Rudi Caracciola's 1 of 1 1935 Mercedes-Benz 500K found at LA salvage yard

Illustration for article titled Rudi Caracciolas 1 of 1 1935 Mercedes-Benz 500K found at LA salvage yard

It's hard to believe one of the most valuable Mercedes in the world is sitting neglected in a building in South Central Los Angeles, but that's exactly where writer Michael Mraz located Rudi Caracciola's 1935 Mercedes-Benz 500K.

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Mraz traces the history of this ultra rare car in this February's Town and Country magazine—currently on newsstands. Here are a few excerpts from the amazing tale of one of world's most desirable cars—

Illustration for article titled Rudi Caracciolas 1 of 1 1935 Mercedes-Benz 500K found at LA salvage yard
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Caracciola himself with the 500K in 1937 Photo Credit: Mercedes-Benz Archive, Stuttgart, Germany

Few people know that one of the greatest cars Mercedes-Benz has produced in its 125-year history sits on flat tires, covered by 30 years of grime, in an unmarked building in South Central Los Angeles.

The 1935 Rudolf Caracciola Mercedes-Benz 500K "Roadster Limousine," one of the most beautifully struck and elegant prewar cars ever built, was commissioned as a gift for one of the most legendary race car drivers ever to turn the wheel. Based on recent auction figures, the 500K-one of the holy grails of car collecting-could be worth upward of $10 million if it ever came to auction.

But it sits nose to tail with scores of other exceedingly rare classic European cars as part of the mind-bogglingly vast inventory of the nondescript Porche (sic) Foreign Auto, an "auto dismantling" operation (junkyard is the more common term), which was founded in 1967 by a guy named Rudi Klein.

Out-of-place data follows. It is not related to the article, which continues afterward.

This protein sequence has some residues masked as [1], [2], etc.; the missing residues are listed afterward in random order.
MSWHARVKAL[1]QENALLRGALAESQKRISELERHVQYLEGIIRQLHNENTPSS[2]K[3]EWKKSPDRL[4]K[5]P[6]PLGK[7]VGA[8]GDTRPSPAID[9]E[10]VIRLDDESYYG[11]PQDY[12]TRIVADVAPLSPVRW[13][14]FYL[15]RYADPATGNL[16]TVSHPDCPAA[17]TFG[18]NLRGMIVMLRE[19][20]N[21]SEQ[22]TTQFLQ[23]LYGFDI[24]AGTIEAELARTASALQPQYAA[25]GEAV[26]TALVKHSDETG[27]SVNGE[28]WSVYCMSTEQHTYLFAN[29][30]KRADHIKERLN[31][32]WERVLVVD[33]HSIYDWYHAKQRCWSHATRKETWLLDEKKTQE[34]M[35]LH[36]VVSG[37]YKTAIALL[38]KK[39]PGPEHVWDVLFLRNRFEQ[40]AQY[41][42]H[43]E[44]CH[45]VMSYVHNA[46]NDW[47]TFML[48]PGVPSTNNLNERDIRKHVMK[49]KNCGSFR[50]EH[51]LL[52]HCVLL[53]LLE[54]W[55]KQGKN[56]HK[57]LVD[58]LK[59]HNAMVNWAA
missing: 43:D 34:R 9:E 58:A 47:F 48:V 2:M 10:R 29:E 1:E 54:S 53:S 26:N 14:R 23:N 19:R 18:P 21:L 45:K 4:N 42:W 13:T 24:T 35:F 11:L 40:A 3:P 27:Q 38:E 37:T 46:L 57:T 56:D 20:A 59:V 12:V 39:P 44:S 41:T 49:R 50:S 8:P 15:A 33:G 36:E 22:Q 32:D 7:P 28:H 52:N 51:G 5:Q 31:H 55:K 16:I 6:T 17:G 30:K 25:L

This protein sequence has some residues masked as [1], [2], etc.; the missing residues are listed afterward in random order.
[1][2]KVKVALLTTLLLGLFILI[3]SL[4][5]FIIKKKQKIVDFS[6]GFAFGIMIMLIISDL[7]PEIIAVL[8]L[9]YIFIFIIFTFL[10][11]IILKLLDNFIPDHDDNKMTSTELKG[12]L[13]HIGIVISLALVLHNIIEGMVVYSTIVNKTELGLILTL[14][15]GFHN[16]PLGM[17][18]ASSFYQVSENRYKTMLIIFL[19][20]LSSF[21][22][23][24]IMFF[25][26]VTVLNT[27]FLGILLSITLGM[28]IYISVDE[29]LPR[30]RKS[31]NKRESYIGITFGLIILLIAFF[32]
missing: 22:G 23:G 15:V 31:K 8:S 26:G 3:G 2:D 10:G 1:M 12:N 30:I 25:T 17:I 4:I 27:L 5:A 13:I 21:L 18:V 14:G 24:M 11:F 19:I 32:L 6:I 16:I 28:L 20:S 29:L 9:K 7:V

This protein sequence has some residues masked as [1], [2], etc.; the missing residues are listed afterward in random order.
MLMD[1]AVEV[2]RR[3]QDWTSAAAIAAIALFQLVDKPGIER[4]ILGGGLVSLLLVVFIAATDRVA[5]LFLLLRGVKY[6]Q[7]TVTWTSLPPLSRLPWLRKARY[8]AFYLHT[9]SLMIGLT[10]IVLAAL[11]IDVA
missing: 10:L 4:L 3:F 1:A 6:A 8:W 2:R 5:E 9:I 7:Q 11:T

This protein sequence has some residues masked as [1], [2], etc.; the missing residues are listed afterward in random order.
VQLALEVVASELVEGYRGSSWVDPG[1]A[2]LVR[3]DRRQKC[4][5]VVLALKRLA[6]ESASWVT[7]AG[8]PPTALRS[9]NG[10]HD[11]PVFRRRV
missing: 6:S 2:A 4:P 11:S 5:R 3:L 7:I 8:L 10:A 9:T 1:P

When Klein died in 2001, his amazing hidden collection of cars fell into the hands of his sons Ben and Jason Klein. While investigating the 500K Mraz started uncovering stories of the amazing cars the Klein's well guarded collection held.

Illustration for article titled Rudi Caracciolas 1 of 1 1935 Mercedes-Benz 500K found at LA salvage yard

I was able to start compiling a rough catalog of what might be hiding in the junkyard behind those steel doors, or at the family's nearby warehouse: a pair of one-off prewar Maybachs; one of two Iso Grifo Spyders (designed and engineered by Giotto Bizzarrini, who also has the Ferrari 250 GTO on his résumé); one of 29 alloy-bodied Mercedes Gullwings, lighter, faster, and rarer than their steel siblings; a couple of BMW 502s and 507s; a half-dozen or so Lamborghini Miuras, with their mighty V12 engines; and the last surviving example of the seven Horch 855 Spezial Roadsters ever built, a specimen once owned by Eva Braun that was for a time on loan to the Audi Museum in Germany. (Audi was founded by August Horch.)

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Michael Mraz quickly discovered he wasn't the only one who knew where the 500K was. Michael Kunz, manager of the Mercedes Benz Classic Center, has been chasing the car for a while and has actually inspected the car personally. Ever since he has been trying to make a deal with the Kleins to unearth the car.

Illustration for article titled Rudi Caracciolas 1 of 1 1935 Mercedes-Benz 500K found at LA salvage yard
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The 500K at Pebble Beach in 1978
Photo Credit:William C. Brooks, Pebble Beach Concourse D'Elegance

Ten years ago Mercedes tried arranging a loan agreement with the Kleins so the 500K could be displayed-alone in its own room- at the company's museum in Fellbach, Germany. (Audi had arranged a similar deal with the Kleins for the restoration of the Eva Braun Horch.) But the deal fell apart after Rudi Klein's death, in 2001, for reasons that remain unclear.